As the summer draws to a close, many parents spend their time (while sheltering in the air conditioning or supervising time in the pool) thinking about the various necessary preparations for their children to go back to school. When parents are separated, are divorced or are undergoing a divorce, where the children will attend school in the fall can be a potential point of contention, of negotiation -- and sometimes -- of litigation.
Children who attend public school are required to be “domiciled” (where they live 50% or more of the year) in the school district where they are attending school. If the parents are cohabitating, perhaps while an action for divorce is pending, then there is little cause for concern. If the parents are living apart, and in different school districts, then the question may arise: in which school district should the children attend school? Some divorce agreements can specify which parent is the “parent of primary residence” for school purposes. Some parents will make the decision based on which school district has better ratings.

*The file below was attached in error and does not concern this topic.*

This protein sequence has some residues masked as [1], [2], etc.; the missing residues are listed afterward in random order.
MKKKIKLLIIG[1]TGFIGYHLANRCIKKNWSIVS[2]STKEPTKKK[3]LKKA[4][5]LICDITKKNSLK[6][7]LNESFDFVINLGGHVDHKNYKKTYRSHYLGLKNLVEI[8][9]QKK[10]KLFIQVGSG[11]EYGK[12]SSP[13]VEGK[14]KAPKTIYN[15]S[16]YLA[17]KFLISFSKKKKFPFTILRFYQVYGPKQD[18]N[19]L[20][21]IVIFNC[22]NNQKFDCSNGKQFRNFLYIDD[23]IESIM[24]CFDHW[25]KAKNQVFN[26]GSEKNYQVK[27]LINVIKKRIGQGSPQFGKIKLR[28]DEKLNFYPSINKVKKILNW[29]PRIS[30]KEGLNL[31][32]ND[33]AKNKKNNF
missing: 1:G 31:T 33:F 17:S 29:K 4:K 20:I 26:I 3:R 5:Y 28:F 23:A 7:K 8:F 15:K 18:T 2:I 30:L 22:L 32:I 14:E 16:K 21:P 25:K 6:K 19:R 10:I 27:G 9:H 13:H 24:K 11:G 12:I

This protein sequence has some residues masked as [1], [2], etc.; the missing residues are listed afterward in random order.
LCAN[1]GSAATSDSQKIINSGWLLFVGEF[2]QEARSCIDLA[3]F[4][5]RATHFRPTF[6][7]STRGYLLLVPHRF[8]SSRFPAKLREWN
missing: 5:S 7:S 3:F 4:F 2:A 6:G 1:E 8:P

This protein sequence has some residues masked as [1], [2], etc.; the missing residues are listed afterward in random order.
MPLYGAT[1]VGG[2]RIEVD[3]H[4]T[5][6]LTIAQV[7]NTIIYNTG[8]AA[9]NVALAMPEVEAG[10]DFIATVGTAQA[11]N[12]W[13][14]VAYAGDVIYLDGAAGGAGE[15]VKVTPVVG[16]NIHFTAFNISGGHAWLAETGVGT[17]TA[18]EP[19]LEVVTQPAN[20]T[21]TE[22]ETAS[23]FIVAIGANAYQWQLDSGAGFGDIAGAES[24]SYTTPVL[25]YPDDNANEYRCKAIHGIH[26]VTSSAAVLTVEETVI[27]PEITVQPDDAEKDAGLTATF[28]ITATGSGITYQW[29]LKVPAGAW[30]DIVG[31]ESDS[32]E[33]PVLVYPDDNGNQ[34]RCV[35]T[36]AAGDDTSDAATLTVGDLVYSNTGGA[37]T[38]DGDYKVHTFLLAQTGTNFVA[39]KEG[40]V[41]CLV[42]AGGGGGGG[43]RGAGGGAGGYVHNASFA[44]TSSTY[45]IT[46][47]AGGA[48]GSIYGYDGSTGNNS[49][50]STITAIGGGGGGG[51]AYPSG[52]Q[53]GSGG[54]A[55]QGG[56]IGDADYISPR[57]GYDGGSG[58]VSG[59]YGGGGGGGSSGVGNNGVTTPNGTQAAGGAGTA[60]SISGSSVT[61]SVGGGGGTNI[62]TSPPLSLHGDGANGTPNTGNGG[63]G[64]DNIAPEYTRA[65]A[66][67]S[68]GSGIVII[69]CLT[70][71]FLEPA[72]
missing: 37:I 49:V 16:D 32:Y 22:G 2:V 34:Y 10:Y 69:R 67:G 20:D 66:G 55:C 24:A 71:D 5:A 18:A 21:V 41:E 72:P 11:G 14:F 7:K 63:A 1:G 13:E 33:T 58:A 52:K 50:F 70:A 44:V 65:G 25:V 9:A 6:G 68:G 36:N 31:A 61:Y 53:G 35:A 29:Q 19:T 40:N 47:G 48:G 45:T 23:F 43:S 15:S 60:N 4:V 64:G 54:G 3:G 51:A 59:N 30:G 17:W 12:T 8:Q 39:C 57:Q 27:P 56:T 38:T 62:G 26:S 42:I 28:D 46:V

In the end, if this issue ends up before a court, the judge will have to consider the best interests of the children to determine where they should receive their education. If the children have been in a school district for a period of time, and a request is made for them to change to a different school district, the court may determine that this is not in their best interest.
If you are contemplating or currently going through a divorce, and are concerned about a potential dispute about your children’s school districts, or have other questions the experienced family law attorneys at Cohn Lifland Pearlman Herrmann & Knopf, LLP can help you understand your rights and obligations. Call us for more information.